The diffusion current density due to diffusion of electrons is given by: Jn=(e)(Dn)(dn/dx) The diffusion current density due to diffusion of holes is given by: Jp=-(e)(Dp)(dp/dx)

I understand that for a semiconductor, Electron diffusion current density and hole diffusion current density are opposite to each other.So they will have the opposite sign. But why is electron diffusion current positive and hole diffusion current negative?(despite the fact that electron charge is -ve and hole charge is +ve)

  • \$\begingroup\$ Err, the charge is negative ? \$\endgroup\$ – Andy aka Nov 15 '16 at 18:20
  • \$\begingroup\$ Because Ben Franklin got it wrong www-spof.gsfc.nasa.gov/Education/woppos.html \$\endgroup\$ – JIm Dearden Nov 15 '16 at 18:27
  • \$\begingroup\$ Electron current versus Conventional Current is confused a lot when we talk about semiconductor and electrons flow. So it is simply a matter of how you interpret the problem. Electron current should be used in this case. \$\endgroup\$ – 12Lappie Nov 15 '16 at 19:07

Diffusion happens because of an unequal concentration of carriers. Carriers diffuse from the higher concentration to the lower concentration. The change of concentration is described by a gradient which points in the direction of the higher (!) concentration. In other words they move in the direction of the negative gradient.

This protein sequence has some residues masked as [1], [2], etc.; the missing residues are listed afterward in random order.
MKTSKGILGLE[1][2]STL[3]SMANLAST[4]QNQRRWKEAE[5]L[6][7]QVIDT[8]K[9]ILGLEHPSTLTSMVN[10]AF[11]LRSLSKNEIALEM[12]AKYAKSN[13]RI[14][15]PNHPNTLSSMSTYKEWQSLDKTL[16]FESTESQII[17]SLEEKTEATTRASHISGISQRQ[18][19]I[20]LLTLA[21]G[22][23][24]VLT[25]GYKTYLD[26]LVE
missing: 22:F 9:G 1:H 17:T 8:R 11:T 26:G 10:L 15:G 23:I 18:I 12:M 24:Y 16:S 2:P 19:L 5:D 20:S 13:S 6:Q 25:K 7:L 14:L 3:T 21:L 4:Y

This is where the additional minus sign comes in so that the current becomes positive.

  • \$\begingroup\$ Sir thank you for explaining so well. Sir I would like to ask a basic question. If the concentration of p is given by p(x)=e^(-x), then Jp will be positive, ie hole current density will be in the +ve x direction. On the other hand, if p is given by p(x)=e^(x), the hole current density will be negative implying diffusion of holes in the negative x direction. \$\endgroup\$ – Soumee Nov 16 '16 at 15:37
  • \$\begingroup\$ Sir can you help me with this question electronics.stackexchange.com/q/313330/115973 \$\endgroup\$ – Soumee Jun 28 '17 at 9:57

Your Answer

By clicking “Post Your Answer”, you agree to our terms of service, privacy policy and cookie policy

Not the answer you're looking for? Browse other questions tagged or ask your own question.